Bob Dylan – Dixie… this song is an American traditional, though generally credited to Daniel Decatur Emmett, and it dates back to the years of blackface minstrelsy. Part of the folk tradition, Dylan gives it a solid treatment, roaring, “Look away! Look away! Dixieland” in the chorus. The lyric seems to be sung from the point of view of someone who’s moved up north and is pining for home in the southern states, recalling all the things he loves.

Jerry Garcia – Senor (Tales Of Yankee Power)the only listed version of this song I can find information on is one on a bootleg LP from 1983 featuring Jerry Garcia and Bob Dylan together. But this version has a copyright date of 1991. Some guitar twiddling leads us into the song, which is slow, laden with a spooky chorus providing wordless harmony, but man, I hope this isn’t too much sacrilege, and I am a fan of both Workingman’s Dead and American Beauty, but it has to be said that Jerry Garcia is the most boring singer I’ve ever heard. His voice is just…nothing. His singing isn’t particularly good, it has no resonance of any kind, completely unmemorable, it’s like he landed the job by default. Thankfully the bulk of this cover version is carried in the guitar soloing, and the quite pretty harmonising of the backing band. Live though this may be, he fails to articulate over the sound of the band, such that we’re left with only a vague mysterious quality, a dry deserty kind of feel, and some shimmering organ. I like this song, and I don’t mind this cover—the feel is right, the mix of instruments works, but Garcia’s singing adds nothing to the song, almost negates its good qualities.

Bob Dylan – Cold Iron Bounds… in which the Dylan-persona feels like he’s been swallowed by the universe and left twenty miles out of town shackled in cold irons after catching a glimpse of a former lover who’s locked him out of her life. Apparently the studio version on Time Out of Mind was one of the most ‘live’ tracks on the album. I’m a big fan of this song partly because the sound of the song, the instrumentation, somehow conjures up the title quite beautifully. I was hoping to enjoy this live version. It stumbles in with fiddly guitar work, tumbling drums, and then the slow build of tension as Dylan garbles inarticulately through the first two verses. His voice seems to have deteriorated dramatically between 1997 and 2003. It’s pretty froggy on this track, which unfortunately seems to lose the momentum of the studio version, it’s rather more jagged and ragged, and inconsistent somehow, probably just a byproduct of the live recording. But it never quite takes off, seems to stall, and Dylan’s ruptured voice doesn’t really capture the earlier glory. One can’t help thinking, no wonder she doesn’t wasn’t to see you again.

The Dixie Hummingbirds – City Of Gold… another song not listed on the Bob Dylan website’s official list of Dylan songs, nor one that actually appears in the film, but written by Dylan and performed during his gospel period between 1980 and 1981. The American gospel group, Dixie Hummingbirds, date as far back as 1928 (!) but recorded this for their 2003 album Diamond Jubilation. One assumes they have an evolving line-up. “City of Gold” of course refers to some biblical endgame, prize for the faithful, though it may amount to nothing more than the concept of ‘hope’. With no original to compare it to, I can only regard it on its own merits. Gospel tones abound, deep male voices, crooning about a city, and they sound like they’ve been blinded by the beauty of this vision. The vocal arrangement is clever and detailed, pedal steel guitar runs through parts of the song, and it really is a multi-part thing; at the end of each verse, the key changes and the song seems to head off on a new tangent, but then doesn’t really. Shimmering mercury organ soars through large parts of the song. It’s got a big pop beat, but to be honest, I’m not convinced this transcends its subject matter, and I don’t particularly care if I never hear it again, or rather, it would probably sound a whole lot better in context of the album for which it was recorded.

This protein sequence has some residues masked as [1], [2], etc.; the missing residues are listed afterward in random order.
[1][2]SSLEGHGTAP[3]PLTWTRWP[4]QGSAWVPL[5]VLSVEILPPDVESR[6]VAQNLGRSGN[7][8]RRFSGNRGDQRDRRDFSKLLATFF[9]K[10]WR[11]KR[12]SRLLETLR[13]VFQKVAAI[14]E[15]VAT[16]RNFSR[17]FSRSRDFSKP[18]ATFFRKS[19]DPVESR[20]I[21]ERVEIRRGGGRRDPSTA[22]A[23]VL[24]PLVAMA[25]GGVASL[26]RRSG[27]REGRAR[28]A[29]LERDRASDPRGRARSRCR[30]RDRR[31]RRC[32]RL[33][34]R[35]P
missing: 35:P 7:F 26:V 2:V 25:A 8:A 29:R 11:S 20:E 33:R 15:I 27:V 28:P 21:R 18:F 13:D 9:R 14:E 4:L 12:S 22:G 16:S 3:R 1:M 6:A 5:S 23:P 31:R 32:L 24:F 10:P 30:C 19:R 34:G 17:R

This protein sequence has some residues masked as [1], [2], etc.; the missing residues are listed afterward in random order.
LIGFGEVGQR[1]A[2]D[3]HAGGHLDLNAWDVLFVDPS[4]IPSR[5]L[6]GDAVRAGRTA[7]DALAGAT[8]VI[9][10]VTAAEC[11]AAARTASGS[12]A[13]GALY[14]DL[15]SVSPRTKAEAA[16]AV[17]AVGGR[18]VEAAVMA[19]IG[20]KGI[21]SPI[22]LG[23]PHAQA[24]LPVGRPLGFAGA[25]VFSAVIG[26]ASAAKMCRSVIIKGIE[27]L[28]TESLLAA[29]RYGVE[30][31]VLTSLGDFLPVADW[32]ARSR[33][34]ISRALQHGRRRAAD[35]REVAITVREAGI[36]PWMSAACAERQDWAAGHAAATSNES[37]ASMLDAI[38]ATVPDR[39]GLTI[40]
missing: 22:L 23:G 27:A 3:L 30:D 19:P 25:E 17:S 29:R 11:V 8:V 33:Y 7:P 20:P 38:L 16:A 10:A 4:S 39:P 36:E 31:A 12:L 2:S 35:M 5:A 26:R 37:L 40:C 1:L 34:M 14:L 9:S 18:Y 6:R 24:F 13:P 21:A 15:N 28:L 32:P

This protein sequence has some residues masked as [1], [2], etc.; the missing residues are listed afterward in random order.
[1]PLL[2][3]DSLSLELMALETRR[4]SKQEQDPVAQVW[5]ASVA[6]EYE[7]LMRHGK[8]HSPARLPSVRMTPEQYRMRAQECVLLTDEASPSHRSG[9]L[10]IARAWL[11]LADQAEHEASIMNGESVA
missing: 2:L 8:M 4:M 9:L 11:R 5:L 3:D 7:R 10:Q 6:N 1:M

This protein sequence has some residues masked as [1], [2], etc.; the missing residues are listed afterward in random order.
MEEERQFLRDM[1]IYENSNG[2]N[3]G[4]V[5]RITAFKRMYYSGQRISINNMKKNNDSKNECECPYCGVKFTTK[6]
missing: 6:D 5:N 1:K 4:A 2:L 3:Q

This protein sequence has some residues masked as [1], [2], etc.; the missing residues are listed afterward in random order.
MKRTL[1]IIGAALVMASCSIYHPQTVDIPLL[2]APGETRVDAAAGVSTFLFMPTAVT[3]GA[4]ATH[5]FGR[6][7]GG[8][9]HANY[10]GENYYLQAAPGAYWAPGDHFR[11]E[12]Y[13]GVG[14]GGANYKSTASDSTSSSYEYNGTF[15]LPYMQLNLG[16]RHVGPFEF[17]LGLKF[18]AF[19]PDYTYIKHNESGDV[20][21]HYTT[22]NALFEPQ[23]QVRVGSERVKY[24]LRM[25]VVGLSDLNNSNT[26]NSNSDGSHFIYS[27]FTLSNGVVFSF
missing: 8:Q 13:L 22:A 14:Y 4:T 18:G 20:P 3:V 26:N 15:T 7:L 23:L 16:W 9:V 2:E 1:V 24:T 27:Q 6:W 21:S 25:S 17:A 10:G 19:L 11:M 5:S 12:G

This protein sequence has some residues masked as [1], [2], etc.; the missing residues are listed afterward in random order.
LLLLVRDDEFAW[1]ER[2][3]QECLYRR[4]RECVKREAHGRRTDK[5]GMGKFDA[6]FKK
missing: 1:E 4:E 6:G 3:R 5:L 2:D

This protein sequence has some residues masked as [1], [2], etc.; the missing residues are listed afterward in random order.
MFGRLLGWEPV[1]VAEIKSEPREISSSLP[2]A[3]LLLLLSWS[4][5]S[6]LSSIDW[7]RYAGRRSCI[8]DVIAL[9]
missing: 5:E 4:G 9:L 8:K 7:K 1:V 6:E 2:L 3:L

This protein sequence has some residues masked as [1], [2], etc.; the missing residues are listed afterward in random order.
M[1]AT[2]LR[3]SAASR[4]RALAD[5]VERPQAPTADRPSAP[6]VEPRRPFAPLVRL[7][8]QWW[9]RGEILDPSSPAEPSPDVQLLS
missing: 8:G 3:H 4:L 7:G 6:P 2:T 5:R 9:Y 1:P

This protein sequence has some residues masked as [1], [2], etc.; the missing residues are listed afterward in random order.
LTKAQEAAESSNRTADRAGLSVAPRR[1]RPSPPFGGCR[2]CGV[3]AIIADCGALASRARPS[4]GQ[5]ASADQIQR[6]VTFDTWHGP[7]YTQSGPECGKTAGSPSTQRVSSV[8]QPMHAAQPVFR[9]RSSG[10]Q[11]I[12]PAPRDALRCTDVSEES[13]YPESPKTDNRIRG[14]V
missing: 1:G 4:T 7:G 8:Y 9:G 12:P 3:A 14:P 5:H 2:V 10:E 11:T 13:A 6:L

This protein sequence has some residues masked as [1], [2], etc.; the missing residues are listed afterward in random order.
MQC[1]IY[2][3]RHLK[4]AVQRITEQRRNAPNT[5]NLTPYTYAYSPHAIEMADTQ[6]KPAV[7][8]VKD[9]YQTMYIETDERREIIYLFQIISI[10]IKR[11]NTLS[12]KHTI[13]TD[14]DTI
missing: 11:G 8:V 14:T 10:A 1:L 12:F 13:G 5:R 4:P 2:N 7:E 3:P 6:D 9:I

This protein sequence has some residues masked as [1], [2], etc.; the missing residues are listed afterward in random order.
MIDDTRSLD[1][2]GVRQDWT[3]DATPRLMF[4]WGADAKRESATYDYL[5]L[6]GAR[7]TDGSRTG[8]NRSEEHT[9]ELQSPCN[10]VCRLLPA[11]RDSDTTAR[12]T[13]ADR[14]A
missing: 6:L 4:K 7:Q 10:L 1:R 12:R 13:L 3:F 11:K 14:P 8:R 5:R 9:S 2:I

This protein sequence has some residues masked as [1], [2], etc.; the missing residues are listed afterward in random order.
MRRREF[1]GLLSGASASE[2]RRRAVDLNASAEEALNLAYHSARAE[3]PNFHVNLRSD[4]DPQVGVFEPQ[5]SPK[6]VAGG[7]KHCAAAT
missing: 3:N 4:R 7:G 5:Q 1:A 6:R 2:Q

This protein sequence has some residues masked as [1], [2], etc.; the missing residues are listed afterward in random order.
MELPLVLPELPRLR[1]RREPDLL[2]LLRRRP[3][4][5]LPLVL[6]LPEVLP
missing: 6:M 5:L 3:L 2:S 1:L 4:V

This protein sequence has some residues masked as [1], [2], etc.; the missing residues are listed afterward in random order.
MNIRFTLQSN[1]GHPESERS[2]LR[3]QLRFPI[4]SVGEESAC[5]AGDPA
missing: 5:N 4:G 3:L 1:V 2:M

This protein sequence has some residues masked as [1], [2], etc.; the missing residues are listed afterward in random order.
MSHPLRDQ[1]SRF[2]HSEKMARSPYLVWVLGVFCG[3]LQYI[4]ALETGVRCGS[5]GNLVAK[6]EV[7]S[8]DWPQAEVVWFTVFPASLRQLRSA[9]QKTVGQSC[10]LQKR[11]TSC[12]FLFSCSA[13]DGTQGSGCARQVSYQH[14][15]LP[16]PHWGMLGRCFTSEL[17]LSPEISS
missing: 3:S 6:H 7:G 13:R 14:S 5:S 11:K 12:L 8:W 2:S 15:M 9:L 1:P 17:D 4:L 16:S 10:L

Well, I’m glad that’s over. I’ve never much cared for soundtrack albums. Generally I don’t see them as existing as artistic statements separate from the movie (though there are exceptions, yes) and it’s not like I’m going to listen to a soundtrack and replay the movie in my mind. In any case, this feels really scrappy for some reason, just a bizarre collection of covers that have nothing to do with each other, and for the most part aren’t terribly memorable. The women beat the men hands down here: best cover versions were the Turkish singer Sertab’s version of “One More Cup Of Coffee,” Shirley Caesar’s “Gotta Serve Somebody,” and Sophie Zelmani’s “Most Of The Time.” Go HERE to see a full list of Dylan cover albums released on vinyl.

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About Alan Bumstead Vinyl Reviews

Alan Bumstead is a music fanatic who humbly adds confusion to the world with a string of album reviews written during real-time-listening in a stream-of-consciousness style, then edited for spelling, punctuation, flow and grammar. Apart from an additional introductory paragraph, the writing is improvised in time with the music. There is no re-writing. --------------------------------------------------------------------------------------------------- In his book Moving To Higher Ground Wynton Marsalis says, "Because jazz musicians improvise under the pressure of time, what's inside comes out pure. It's like being pressed to answer a question before you have a chance to get your lie straight. The first thought is usually the truth." I like to think that's what Alan Bumstead's all about.